Friday, October 28, 2011

No Man is an Island

I loved this blog post today from the Heritage Foundation. It’s a good reminder that even though we’re conservatives and want to strengthen the individual, the family that God created and established is the building block of our society. ~ Will Estrada

October 27, 2011

No Man is an Island: Why Individualism Can’t Sustain Freedom
Is individualism adequate to sustain liberty and rein in government? This issue surfaced during the Republican primary debate last week in Las Vegas.
“This country has always put people in groups” and treated them accordingly, said Representative Ron Paul (R–TX). America needs to move away from this kind of “group mentality,” he says, toward a more individualistic perspective: “We need to see everybody as an individual. And to me, seeing everybody as an individual means their liberties are protected as individuals.”
While not disagreeing with the fact that government should protect the rights of individuals, former Senator Rick Santorum (R–PA) took issue with Paul’s implication that “the country is founded on the individual.” Santorum argued, “The basic building block of a society is not an individual. It’s the family.”
It’s true that many rights belong to citizens as individuals. People don’t have the right to life and liberty, for example, only if they belong to some privileged group. Rather, God has endowed these rights to every single person as a unique individual with value and dignity.
But to leave the impression that rights-bearing individuals are islands unto themselves would be a mistake. That notion isn’t true to who we are as people, and it can actually lead to bigger government.
Everyone exists in some form of relationship to others. In fact, we become who we are—we develop our own unique habits and views—in the context of these relationships. We need to think of ourselves and others not merely as self-standing individuals but as persons in community.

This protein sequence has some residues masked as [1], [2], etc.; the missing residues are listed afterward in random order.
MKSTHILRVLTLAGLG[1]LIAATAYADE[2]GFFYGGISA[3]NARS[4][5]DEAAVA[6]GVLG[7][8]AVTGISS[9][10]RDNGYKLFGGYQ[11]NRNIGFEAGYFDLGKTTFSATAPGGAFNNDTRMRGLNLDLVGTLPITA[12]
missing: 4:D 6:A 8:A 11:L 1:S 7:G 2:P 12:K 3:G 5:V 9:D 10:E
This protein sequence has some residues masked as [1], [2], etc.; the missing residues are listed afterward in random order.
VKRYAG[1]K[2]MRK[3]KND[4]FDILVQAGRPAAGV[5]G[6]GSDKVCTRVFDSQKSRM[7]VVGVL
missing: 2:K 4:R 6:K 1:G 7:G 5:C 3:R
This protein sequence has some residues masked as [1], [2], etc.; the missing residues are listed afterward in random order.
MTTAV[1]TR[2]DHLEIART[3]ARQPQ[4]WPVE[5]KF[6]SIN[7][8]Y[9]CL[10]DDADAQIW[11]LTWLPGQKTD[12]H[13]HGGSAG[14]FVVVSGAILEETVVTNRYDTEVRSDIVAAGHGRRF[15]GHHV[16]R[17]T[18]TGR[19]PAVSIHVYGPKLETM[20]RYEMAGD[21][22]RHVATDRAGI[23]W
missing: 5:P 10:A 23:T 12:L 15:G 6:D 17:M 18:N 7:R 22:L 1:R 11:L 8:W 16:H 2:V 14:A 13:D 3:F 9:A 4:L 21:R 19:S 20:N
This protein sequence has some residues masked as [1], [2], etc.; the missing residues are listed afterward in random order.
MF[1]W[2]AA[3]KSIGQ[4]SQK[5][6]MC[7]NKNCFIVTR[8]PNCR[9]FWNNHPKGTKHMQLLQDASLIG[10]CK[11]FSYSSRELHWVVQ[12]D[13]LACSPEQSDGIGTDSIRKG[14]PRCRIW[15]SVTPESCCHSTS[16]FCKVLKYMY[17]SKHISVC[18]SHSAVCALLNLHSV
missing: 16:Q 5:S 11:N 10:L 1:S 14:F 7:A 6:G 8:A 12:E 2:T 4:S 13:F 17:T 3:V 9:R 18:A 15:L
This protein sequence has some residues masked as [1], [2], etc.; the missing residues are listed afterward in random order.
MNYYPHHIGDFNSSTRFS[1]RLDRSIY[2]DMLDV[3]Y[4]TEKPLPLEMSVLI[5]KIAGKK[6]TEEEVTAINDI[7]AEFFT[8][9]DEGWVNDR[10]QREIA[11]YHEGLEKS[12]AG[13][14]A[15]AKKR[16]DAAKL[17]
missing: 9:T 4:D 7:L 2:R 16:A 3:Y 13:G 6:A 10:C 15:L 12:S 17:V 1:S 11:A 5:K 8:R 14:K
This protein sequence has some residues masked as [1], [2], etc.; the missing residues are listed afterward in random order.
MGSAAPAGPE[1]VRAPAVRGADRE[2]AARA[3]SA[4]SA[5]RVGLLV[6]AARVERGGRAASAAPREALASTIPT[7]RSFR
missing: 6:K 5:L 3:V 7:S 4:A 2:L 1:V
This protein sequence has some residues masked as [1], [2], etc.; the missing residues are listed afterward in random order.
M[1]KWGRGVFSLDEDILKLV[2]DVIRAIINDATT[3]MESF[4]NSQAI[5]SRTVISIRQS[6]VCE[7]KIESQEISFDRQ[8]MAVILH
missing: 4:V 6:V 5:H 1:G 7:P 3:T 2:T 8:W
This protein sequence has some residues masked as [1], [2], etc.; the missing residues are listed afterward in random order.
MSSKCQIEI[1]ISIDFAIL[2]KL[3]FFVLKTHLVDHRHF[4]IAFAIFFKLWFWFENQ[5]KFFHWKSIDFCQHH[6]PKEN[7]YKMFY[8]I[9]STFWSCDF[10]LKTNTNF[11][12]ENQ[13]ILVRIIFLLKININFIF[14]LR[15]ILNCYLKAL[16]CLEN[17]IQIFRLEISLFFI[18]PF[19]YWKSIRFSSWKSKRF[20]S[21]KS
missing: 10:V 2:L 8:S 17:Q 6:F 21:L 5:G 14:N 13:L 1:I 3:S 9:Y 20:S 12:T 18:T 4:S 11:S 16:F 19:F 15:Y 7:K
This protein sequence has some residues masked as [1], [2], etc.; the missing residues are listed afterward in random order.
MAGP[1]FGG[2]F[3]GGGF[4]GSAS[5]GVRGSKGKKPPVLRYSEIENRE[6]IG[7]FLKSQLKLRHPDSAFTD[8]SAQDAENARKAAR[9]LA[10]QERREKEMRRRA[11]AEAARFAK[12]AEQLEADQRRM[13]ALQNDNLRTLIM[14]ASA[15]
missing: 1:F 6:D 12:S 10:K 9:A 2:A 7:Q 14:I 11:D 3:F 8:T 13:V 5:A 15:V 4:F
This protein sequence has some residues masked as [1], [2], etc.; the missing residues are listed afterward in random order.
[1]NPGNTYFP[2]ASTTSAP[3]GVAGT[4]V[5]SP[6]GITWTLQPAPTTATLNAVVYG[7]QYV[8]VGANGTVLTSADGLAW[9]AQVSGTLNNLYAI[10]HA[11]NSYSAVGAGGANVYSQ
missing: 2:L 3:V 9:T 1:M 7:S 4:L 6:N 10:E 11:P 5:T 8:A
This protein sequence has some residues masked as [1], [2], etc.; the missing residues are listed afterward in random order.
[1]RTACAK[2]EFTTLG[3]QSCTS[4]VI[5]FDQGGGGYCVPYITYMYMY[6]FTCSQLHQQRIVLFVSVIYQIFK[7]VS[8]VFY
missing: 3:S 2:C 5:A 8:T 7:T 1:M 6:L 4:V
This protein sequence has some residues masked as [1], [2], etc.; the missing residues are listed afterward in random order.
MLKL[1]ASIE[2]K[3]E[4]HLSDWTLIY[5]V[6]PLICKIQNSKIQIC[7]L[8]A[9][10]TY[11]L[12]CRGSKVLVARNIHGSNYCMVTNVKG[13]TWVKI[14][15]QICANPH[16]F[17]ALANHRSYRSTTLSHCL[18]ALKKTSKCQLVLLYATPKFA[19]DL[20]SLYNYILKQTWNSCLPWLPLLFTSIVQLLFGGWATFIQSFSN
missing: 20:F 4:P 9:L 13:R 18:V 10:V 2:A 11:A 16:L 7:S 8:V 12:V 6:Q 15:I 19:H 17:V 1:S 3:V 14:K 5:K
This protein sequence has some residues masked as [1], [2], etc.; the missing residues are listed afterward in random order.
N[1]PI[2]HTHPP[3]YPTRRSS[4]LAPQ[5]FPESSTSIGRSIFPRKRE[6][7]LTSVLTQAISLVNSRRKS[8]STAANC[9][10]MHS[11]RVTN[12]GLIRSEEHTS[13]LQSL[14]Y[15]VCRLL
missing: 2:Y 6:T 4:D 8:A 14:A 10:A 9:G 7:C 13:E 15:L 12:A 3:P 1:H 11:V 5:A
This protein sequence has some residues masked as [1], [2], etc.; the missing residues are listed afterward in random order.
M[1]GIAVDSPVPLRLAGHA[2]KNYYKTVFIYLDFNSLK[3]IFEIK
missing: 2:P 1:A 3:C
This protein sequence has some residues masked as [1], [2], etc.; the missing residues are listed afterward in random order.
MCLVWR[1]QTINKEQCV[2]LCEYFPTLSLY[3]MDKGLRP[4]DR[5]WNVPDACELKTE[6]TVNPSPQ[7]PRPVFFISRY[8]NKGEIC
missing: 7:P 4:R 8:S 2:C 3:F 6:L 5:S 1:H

And the most basic form of community is the family. Families and other community institutions are essential to human well-being. It’s in these local forms of association that we learn not only to respect rights but also to exercise responsibilities to others.
If we seek to restore limited government, it’s important not to overlook the fact that much of our flourishing lies in the kinds of relationships fostered in civil society.
We should protect the rights of every single citizen—every “individual,” if you will. To achieve this goal, though, we have to see and treat the “rights-bearer” for what he or she truly is: a social being, a member of various communities and forms of association. That means taking families and faith communities more seriously when it comes to policy decisions.
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Community Offers a Helping Hand

More than one in four U.S. adults volunteers. Marriage and religious practice can have a positive effect on an individual’s likelihood of volunteering. Find out how marriage, family, and religion help maintain civil society at

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Reinventing the Family: Good Intentions Are Not Enough
Blog post by Collette Caprara

Veterans’ Groups Win Right to Religious Freedom
Blog post by Sarah Torre

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DeVos Center for Religion and Civil Society at The Heritage Foundation
Founded in 1973, The Heritage Foundation is the nation’s most broadly supported public policy organization. Heritage established the DeVos Center for Religion and Civil Society in 2004 to educate government officials, the media and the public about the role religion, family, and civil society play in sustaining freedom and the common good.

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